Light rain and thick cloud this morning postponed briefing and grid time, and created much doubt that any task would be possible. But small patches of sun were in view by 1pm, and by 2:30 pilots were launching for a short turn-area task. Nearly all Club class gliders started promptly, and for a short while things went well: a nice cloudstreet allowed good speeds toward the southern edge of the initial turn cylinder to the west – no circling needed.
But the cloudstreet curved south, well away from the first turn area. Soon all gliders were making 90-degree right turns, into an area of overdeveloped clouds and poor lift. Then began a long a difficult struggle: many gliders joined a single weak thermal about 800’ above the ground. The struggle persisted for about 40 minutes, at which point just three pilots had managed to climb away, all the others having landed (in an area that fortunately has numerous recently harvested wheat fields).
Among those who managed to stay in the air was J.P. Stewart. Having climbed back to an acceptable altitude, he set off on a highly irregular journey around the task. To stay aloft in a deeply troubled sky required huge deviations that at times had him headed almost directly away from the next required turn area. In the end, his persistence and slightly improved conditions allowed him to finish the task – one of just three to do so. Unfortunately, the Club class task is not valid: under WGC rules, at least 25% of pilots must achieve 100km, which only 4 of 38 pilots managed to do.
Many of the flight traces are strange indeed. Wind was northwesterly and strong, so the drift in weak thermals was a big problem. Several pilot got so far downwind while still trying for the first turn area that they actually entered the third one – after more than an hour of flying, they were only a few km closer to the first turn area than they had been at the start (in view of the strong wind, they were effectively further from it).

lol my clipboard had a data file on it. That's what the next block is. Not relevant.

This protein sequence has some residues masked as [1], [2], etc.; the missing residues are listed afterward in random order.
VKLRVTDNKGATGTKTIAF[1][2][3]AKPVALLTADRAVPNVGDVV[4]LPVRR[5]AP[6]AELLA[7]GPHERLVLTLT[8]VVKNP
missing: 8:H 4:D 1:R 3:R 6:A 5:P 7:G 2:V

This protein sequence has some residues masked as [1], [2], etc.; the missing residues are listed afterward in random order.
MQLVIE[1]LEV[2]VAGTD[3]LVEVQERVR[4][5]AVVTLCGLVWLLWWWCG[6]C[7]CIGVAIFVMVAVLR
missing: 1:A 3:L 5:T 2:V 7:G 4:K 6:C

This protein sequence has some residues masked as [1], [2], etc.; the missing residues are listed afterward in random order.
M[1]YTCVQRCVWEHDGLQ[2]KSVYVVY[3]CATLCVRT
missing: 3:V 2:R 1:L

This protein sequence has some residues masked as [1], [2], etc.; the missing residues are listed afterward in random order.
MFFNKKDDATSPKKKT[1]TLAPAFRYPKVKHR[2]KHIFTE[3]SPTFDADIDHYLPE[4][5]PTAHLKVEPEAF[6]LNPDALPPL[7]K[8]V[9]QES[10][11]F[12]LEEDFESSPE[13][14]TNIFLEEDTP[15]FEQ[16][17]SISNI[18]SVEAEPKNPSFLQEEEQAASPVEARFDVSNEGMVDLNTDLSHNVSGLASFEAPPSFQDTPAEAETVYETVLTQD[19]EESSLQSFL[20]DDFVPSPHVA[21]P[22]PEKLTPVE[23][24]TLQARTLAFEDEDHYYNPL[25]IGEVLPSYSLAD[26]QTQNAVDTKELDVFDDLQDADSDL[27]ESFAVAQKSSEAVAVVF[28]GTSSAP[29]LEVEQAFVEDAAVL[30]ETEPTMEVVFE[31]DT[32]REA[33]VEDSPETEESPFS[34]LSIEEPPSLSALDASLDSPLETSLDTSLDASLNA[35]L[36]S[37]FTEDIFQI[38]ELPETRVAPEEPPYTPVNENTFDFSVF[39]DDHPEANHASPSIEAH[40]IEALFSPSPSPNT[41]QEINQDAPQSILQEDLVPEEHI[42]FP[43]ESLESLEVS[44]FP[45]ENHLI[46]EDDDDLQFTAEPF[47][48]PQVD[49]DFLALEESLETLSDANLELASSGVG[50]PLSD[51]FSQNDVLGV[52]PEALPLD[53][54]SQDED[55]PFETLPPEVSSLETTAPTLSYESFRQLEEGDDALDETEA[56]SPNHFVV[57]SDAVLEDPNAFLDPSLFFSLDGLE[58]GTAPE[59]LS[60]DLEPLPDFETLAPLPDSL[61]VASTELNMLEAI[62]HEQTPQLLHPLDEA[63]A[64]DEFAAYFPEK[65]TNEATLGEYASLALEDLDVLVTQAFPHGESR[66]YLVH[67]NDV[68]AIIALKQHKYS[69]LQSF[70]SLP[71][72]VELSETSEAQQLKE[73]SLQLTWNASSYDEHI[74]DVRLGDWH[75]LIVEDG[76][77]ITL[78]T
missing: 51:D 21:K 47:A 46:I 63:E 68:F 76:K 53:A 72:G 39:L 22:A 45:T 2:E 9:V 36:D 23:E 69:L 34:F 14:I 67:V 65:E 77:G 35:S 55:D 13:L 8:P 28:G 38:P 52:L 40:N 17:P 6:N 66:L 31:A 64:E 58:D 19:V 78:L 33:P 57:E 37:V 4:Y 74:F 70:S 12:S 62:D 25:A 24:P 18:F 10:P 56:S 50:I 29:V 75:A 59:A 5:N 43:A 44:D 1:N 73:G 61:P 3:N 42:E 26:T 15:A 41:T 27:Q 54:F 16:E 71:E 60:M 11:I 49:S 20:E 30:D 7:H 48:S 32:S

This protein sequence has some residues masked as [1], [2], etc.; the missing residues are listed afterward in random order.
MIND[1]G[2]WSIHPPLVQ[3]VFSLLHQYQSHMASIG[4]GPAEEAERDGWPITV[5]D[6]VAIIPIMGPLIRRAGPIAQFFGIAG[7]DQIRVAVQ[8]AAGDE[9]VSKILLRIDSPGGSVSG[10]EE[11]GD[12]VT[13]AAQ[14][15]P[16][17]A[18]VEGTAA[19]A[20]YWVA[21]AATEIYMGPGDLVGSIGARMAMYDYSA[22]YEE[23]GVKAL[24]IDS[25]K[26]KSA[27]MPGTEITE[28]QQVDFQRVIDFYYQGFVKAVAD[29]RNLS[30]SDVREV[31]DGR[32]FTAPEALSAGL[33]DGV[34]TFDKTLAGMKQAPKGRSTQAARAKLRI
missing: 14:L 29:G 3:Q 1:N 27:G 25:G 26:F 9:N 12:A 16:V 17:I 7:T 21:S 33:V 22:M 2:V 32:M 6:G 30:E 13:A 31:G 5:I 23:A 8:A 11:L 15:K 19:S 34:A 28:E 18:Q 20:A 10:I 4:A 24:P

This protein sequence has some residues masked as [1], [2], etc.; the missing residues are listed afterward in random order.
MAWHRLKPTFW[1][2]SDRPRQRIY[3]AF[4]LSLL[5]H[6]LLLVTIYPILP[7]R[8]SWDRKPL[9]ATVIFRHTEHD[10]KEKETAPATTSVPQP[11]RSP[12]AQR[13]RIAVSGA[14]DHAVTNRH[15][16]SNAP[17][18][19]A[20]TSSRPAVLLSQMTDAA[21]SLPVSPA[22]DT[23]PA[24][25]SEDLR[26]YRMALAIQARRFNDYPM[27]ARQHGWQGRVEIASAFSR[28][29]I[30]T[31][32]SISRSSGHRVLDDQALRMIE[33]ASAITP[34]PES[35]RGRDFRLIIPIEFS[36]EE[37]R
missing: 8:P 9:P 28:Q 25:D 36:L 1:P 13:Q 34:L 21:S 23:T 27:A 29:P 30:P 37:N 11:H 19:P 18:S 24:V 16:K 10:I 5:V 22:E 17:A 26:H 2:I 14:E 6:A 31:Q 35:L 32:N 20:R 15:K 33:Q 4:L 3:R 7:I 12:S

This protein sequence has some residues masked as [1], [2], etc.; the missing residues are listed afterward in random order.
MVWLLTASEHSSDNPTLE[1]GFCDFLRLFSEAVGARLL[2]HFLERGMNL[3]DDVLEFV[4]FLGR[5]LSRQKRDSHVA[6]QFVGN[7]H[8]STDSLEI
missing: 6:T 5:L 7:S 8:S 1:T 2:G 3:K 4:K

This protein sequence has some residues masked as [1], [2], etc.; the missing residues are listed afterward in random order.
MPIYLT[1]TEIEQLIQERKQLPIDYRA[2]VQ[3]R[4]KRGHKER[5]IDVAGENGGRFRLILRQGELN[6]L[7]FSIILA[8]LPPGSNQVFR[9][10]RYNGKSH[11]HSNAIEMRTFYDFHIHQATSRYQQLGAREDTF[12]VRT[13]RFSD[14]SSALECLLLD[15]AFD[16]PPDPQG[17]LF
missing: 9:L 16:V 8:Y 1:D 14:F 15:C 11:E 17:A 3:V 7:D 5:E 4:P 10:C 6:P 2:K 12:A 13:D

The Standard class managed a valid day with eight finishers. They had somewhat better air and fewer wind problems (due to better performance) but pilots still had to struggle in creative ways: the winner’s flight trace showed that he visited the 4 turn areas in the following sequence: #2, #1, #2, #1, #3, #4.
Daniel and Noah did not land together, but both had good fields, and the retrieves went well. Noah’s field was enormous by Lithuanian standards – it would not be out of place in Australia. It hosted around a dozen glider landings – substantially more than Pociunai saw yesterday. Ours was about the 6th trailer to arrive, and the first to depart for home (we’d have been quicker if some crews had been a bit better at negotiating a rough and narrow entry path).
In the evening, the moon (one day from full) put on a good show, back-lighting an area of mid-level cloud, then briefly emerging from it. In just 15 days it will be new, and for the US will produce the best solar eclipse since 1979. The path of totality crosses the gliderport at Chilhowee TN, where I plan to be.
John Good has been a member of the US Team at many World Gliding Championship events, serving as crew, Team Captain and report author. He was the Deputy Championship Director/ Task-setter at the 2012 WGC in Uvalde, Texas and brings a wealth of international rules knowledge as Captain.